employment

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More and more companies are requiring job applicants to take a pre-employment drug test — and more and more individuals are failing, according to a New York Times article published this May. This is due in part to an increase in the use of drugs such as marijuana, which is becoming legal in more areas of the country, or opioid drugs, which have swept the nation as an epidemic.

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According to U.S.  Department of Justice, more than 600,000 individuals return to American neighborhoods after serving time in federal and state prisons, and another 11.4 million cycle through local jails. One of the main challenges these individuals face in their reentry to society is finding employment; many businesses are reluctant to hire former offenders.

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About a third of Cincinnati residents and almost half of the city’'s children are living in poverty, according to the U.S. Census American Community Survey and WCPO. This number has gone up significantly in the last five years and is double that of national rates.

Over the last several years education and business leaders have been increasing Science, Technology, Engineering and Math programs, or STEM, in schools. Technical skills will be required in 80% of all jobs in the next decade.


    A recent survey found that only 34% of adults with intellectual disabilities in the United States are employed. That includes several thousand individuals in Greater Cincinnati. For years, training centers or sheltered workshops have provided work opportunities for adults with disabilities. But there is a current push in many states to close these centers and direct individuals towards community-based employment. But incorporating people with intellectual disabilities into the general workforce is a challenge.

  Several states, including Ohio, have recently passed or are considering legislation to prevent employers from asking if a job seeker has been convicted of a felony on an initial application form. Proponents of such legislation say the question discriminates against the more than 92 million people in the United States who have an arrest record.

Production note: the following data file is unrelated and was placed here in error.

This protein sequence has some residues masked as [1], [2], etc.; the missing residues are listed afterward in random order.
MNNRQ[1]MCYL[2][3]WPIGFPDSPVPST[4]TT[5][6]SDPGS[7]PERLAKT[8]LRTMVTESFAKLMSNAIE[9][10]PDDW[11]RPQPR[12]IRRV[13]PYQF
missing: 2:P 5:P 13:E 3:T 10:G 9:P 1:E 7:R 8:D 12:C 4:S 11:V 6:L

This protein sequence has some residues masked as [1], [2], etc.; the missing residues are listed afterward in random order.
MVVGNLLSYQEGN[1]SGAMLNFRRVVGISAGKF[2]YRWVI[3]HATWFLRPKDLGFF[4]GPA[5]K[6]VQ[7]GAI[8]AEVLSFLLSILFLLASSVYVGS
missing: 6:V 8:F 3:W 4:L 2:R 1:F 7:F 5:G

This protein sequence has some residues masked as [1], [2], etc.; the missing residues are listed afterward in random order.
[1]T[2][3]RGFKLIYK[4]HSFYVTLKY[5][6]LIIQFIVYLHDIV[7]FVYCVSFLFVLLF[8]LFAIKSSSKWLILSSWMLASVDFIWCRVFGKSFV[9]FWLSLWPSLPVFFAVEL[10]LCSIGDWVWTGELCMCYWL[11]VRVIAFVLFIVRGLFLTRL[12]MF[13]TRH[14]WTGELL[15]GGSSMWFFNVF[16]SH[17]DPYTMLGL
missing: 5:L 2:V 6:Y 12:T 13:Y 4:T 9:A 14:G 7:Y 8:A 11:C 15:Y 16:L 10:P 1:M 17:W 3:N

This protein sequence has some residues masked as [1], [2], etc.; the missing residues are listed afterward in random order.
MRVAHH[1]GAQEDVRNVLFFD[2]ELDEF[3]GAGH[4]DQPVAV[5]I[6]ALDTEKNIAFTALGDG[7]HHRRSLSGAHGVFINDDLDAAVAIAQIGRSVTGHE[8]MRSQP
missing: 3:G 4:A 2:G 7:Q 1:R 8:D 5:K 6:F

Cincinnati State Technical and Community College

  At the same time that thousands of people in the tri-state are unemployed or under-employed, many local companies are unable to find enough skilled workers to meet their demands. An upcoming event at Cincinnati State Technical and Community College will showcase the school’s programs and degrees that train students with the skills they need to find a job in today’s economy.

Ann Thompson / WVXU

A Cincinnati organization says it now has economic proof it is making a difference in the community and the lives of people it is helping find jobs.

Federal Reserve Bank of Cleveland

In July the unemployment rate in Ohio was steady at 7.2%, but rose to 8.5% in Kentucky. Dr. LaVaughn Henry, vice president and senior regional officer of the Cincinnati Branch of the Federal Reserve Bank of Cleveland, and Northern Kentucky University Professor of Economics, Dr. Gary Clayton, review and explain the latest employment numbers.

Several groups are joining forces for a large job fair Thursday in Sharonville with more than 70 employers offering what sponsors calls “ready to hire jobs.”

The Southwest Ohio Regional Job Fair is happening at the Scarlet Oak Campus of Great Oaks at 3254 East Kemper Road between 9 a.m. and 2 p.m.

Workforce One of Butler, Warren and Clermont Counties, the Ohio Department of Job and Family Services, and the SuperJobs Center are working with Great Oaks Career Campuses to sponsor the event.

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